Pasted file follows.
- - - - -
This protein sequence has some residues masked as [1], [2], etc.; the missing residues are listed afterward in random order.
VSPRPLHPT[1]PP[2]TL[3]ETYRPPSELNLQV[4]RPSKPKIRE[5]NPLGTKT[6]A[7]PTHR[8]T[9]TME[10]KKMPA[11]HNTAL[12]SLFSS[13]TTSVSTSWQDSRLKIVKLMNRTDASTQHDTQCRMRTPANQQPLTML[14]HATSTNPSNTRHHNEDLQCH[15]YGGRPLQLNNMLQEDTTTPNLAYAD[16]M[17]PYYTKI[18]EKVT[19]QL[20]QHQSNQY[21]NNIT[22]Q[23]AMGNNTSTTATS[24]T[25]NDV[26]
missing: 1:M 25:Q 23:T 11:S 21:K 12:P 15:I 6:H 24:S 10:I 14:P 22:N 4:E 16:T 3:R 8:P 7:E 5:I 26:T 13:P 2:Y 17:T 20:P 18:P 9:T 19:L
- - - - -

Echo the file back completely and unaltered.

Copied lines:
This protein sequence has some residues masked as [1], [2], etc.; the missing residues are listed afterward in random order.
VSPRPLHPT[1]PP[2]TL[3]ETYRPPSELNLQV[4]RPSKPKIRE[5]NPLGTKT[6]A[7]PTHR[8]T[9]TME[10]KKMPA[11]HNTAL[12]SLFSS[13]TTSVSTSWQDSRLKIVKLMNRTDASTQHDTQCRMRTPANQQPLTML[14]HATSTNPSNTRHHNEDLQCH[15]YGGRPLQLNNMLQEDTTTPNLAYAD[16]M[17]PYYTKI[18]EKVT[19]QL[20]QHQSNQY[21]NNIT[22]Q[23]AMGNNTSTTATS[24]T[25]NDV[26]
missing: 1:M 25:Q 23:T 11:S 21:K 12:P 15:I 6:H 24:S 10:I 14:P 22:N 4:E 16:T 3:R 8:P 7:E 5:I 26:T 13:P 2:Y 17:T 20:P 18:P 9:T 19:L